Yoga is not simply about twisting into different positions like a pretzel or sitting cross-legged on a mat with eyes closed but something that brings consciousness and sensitivity to one's relationship with physical, mental, emotional and spiritual states, says a new book. In "Yoga Shakti: Awaken Your Own Power", Manasa yoga exponent Shailaja Menon explores the physical benefits of practicing yoga and also the spiritual and mental fulfillment one gains from it.
Menon uses personal experience to explain the origins of Manasa yoga and recommends daily exercises to help introduce beginners to the world of yoga. She also discusses how negative feelings like anger, depression, and anxiety can lead one to lose the power over his or her life and explores how yoga can help regain this power and achieve self-realization. "Yoga is a state of mind and is not limited to a shape we create with the body," she says.
According to Menon, balancing poses are especially challenging as they demand deep attention and also strengthen the foundation one stands on. "From a yogic perspective, the state of our bodies and the state of our lives are interconnected. Thus, balance in the body is the foundation for balance in life," she says. Menon feels years of yoga practice brings consciousness and sensitivity to "our relationship with ourselves - our physical, mention, emotional and spiritual states, and to our relationship with the world around us". The book, published by Niyogi, has a foreword by diplomat-turned-politician Shashi Tharoor.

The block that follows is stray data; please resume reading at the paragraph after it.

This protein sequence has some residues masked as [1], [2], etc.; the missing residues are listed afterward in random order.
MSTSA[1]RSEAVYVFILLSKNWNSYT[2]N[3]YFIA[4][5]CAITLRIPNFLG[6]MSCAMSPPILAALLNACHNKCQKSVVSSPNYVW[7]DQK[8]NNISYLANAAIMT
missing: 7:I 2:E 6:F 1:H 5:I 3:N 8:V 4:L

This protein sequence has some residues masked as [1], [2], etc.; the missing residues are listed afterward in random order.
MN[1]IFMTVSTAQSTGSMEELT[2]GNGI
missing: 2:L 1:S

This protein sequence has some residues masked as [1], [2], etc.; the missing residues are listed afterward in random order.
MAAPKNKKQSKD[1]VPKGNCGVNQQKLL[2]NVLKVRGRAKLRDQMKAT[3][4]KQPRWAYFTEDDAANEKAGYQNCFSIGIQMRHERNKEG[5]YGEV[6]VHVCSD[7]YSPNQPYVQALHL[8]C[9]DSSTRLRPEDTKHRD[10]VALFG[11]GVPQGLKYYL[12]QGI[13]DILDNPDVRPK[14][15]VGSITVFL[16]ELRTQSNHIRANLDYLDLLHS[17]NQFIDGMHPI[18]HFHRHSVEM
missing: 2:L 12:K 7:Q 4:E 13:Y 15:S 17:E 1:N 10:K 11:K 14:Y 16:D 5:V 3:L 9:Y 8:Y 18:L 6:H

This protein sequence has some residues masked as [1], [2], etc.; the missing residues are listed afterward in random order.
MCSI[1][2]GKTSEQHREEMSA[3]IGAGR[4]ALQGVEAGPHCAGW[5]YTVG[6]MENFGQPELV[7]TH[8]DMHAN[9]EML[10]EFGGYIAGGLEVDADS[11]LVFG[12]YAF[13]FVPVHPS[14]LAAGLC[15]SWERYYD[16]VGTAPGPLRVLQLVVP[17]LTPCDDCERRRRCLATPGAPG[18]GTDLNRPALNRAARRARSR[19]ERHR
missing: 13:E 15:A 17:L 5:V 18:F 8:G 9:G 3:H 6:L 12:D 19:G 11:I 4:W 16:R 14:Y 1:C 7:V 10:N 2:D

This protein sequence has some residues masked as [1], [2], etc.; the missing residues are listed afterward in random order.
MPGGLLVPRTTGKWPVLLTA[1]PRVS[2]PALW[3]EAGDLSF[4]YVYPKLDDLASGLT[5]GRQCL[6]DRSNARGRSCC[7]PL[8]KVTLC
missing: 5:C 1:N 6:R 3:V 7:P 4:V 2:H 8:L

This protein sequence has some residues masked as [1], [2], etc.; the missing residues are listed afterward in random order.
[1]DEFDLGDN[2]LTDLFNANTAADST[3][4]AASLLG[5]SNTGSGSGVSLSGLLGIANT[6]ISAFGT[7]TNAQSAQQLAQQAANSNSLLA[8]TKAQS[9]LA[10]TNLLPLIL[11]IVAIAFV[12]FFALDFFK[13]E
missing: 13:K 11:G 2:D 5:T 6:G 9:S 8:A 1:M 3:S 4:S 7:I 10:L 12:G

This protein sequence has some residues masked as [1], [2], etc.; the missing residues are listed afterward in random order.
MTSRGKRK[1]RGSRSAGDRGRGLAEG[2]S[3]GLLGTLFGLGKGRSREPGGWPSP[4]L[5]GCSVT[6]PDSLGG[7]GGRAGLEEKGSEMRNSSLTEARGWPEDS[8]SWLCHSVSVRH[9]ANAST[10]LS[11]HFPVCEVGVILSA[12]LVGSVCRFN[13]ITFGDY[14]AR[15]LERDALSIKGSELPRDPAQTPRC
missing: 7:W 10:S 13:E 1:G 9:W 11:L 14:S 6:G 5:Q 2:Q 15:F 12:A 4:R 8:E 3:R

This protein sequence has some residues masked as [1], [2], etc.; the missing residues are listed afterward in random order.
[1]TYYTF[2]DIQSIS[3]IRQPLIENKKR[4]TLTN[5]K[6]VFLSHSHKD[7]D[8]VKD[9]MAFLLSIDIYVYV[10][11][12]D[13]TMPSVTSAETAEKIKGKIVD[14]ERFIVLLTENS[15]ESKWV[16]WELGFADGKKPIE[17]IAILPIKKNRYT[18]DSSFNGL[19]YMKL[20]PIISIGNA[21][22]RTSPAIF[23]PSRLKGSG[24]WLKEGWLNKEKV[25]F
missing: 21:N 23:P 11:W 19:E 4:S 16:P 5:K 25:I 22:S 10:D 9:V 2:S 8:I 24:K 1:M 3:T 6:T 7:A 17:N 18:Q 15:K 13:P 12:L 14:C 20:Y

"Although yoga has seen unprecedented diffusion into popular culture, awareness of its spiritual benefits is often diluted through its contemporary commercialization and politicisation. The costs of such distortion are high: as we witness societies fracture across differences and individuals fall victim to new stresses, the need to understand and practice yoga in its truest form is felt acutely," he writes.
The fruits of yoga are borne not only from its physical performance but in the changes that occur beneath the surface to instill habits of compassion and feelings of peace, he says.